Lev Manovich A world without categories?
Graduate Center, The City University of New York (USA) Computational data analysis produces often more subtle descriptions of the data than traditional classification systems which use language labels to divide the world into discrete classes. Instead, computers can extract multiple “features” from the data, and then position each object in a multi-dimensional “feature space.” In this representation (which now used throughout modern societies in every area of business and science), every object occupies a unique position in a multi-dimensional space. The distance between objects in this space represents a “difference” between these objects. I will illustrate this “post-categorical” model by using examples from our work with various cultural data sets including all paintings of van Gogh, 1 million manga pages, and 1 million user-generated artworks.
About the speaker:
Emilia Gomez Guiterrez Music visualization by audio content description
Music Technology Group, Universitat Pompeu Fabra, Barcelona (Spain) There has been a large amount of research within the Music Information Retrieval (MIR) field intended to extract meaningful descriptions from music in audio format, to compute similarity between music pieces and to classify them according to semantic concepts such as mood, style or preference. However, less effort has been devoted to investigate which are the best strategies to present, in a visual way, this information to users with different profiles (e.g. expert musicians and people with no theoretical musical knowledge) and in different contexts (e.g. music listening or education). The main challenges are to provide intuitive visualizations of large music collections, to present information related to different temporal scales  (from real-time to global descriptors), and to combine descriptions related to different musical facets such as score, rhythm, tonality or instrumentation. In this talk I will review some relevant approaches to music visualization in terms of tonality, dynamics, tempo, structure, mood and music preference. I will also present how these approaches are being considered in the PHENICX project ( to enrich live music concert performances in classical music. I will finally discuss about the need of multi-scale, personalized and adaptive representations of music collections.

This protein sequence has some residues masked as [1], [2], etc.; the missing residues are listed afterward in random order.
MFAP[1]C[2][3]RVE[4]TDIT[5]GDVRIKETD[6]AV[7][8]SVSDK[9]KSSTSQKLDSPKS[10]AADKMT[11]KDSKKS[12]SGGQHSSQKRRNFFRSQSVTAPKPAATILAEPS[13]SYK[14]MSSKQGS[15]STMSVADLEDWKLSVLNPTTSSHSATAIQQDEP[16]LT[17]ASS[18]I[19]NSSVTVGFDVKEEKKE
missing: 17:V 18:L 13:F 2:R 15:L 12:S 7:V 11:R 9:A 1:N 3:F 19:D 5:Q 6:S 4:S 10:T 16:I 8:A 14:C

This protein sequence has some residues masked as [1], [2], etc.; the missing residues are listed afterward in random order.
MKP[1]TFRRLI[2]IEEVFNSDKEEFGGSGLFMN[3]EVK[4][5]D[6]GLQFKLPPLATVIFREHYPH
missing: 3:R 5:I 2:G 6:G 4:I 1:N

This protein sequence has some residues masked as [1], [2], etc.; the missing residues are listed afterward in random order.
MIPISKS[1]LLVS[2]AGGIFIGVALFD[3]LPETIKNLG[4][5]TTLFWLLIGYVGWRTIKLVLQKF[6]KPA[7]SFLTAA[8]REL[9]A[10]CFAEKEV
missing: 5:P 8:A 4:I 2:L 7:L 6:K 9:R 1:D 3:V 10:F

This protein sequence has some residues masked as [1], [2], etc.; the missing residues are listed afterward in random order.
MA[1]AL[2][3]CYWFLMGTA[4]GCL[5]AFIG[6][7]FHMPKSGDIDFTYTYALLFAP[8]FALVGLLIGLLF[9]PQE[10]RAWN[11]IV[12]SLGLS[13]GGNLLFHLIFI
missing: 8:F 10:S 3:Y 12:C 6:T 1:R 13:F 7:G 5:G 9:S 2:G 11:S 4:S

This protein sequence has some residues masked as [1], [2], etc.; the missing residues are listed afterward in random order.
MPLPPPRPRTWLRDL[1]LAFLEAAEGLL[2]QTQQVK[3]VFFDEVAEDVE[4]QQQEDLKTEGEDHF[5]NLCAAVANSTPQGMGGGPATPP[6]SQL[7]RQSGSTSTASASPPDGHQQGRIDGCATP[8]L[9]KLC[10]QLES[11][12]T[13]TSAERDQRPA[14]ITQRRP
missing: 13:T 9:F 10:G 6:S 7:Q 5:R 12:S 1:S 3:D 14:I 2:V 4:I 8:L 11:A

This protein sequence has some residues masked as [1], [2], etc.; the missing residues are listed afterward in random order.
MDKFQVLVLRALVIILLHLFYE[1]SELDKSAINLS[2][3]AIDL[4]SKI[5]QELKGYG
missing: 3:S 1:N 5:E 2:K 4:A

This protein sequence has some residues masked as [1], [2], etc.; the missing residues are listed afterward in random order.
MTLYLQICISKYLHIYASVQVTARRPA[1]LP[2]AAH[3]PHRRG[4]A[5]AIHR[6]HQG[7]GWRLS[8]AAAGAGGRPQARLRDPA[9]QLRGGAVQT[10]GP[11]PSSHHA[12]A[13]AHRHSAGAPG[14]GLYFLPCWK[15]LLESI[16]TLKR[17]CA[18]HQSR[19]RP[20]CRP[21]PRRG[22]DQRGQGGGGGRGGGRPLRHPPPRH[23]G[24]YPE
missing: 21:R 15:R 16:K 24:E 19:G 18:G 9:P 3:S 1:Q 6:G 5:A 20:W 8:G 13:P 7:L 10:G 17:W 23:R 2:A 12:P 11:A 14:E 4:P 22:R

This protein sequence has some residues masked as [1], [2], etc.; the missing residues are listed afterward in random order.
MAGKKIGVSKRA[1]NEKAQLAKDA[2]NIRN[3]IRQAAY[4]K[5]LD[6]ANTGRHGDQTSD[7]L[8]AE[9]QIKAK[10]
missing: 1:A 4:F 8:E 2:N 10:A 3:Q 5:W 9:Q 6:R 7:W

Ashkan Ashkpour The CEDAR Project: Classifying the Dutch Historical Censuses
Erasmus University, Rotterdam (Netherlands)
Albert Meroño-Peñuela
Vrije University, Amsterdam (Netherlands)
The censuses are a rich source of historical information for researchers providing demographic, social and economic structures, yielding a wealth of data on many issues in the course of time. The Dutch historical censuses are currently digitized, but notoriously difficult to compare, aggregate and query in a uniform fashion: meaningful historical information is currently hidden in thousands of disconnected Exel Files and over 2,300 tables of aggregated data. The CEDAR project (eHumanities group) aims at enabling greater access and use of this dataset by applying a specific datamodel (exploiting the Resource Description Framework RDF technology), to make census data interlinkable with other hubs of historical socioeconomic and demographic data; and various harmonization practices. A large part of census data harmonization depends on the classification of the data. Querying these RDF data, we create visualizations in order to explore the thousands of variables in our data set and create bottom up classifications for housing variables, occupations, religious denominations, and so on. These visualizations correspond to different moments in history. We leverage animation techniques to display the conceptual changes that modified the social landscape in fundamental centuries of Europe’s history.
Junte Zhang Nederlab: visual analytics in a virtual research environment for humanities
Matthijs BrouwerHennie BrugmanMatthijs DroesMarc Kemps-SnijdersJan Pieter Kunst
Nicoline van der Sijs
René van Stipriaan
Erik Tjong Kim Sang
Rob Zeeman
Meertens Institute, Royal Netherlands Academy of Arts and Sciences (Netherlands)
Nederlab ( is a virtual research environment or laboratory for research on the patterns of change in the Dutch language and culture. Linguists and historians could use Nederlab to research Dutch language and cultural heritage by searching for and having interactive access to large amounts of historical texts and rich and structured metadata describing these resources. The text collections covered by Nederlab include literature i.e. fiction and non-fiction resources, massive amounts of newspaper articles, and the list of collections is set to increase. We demonstrate as example a concrete scenario for literary scholars, and show when, how and which visual analytics on metadata are powerful tools for exploring, finding, collecting and analyzing these texts for (historical and language) research. This includes visualizing the temporal and spatial dimensions for interactive search, and other contextual information such as the names and gender of authors, and comparative analytics of selected results.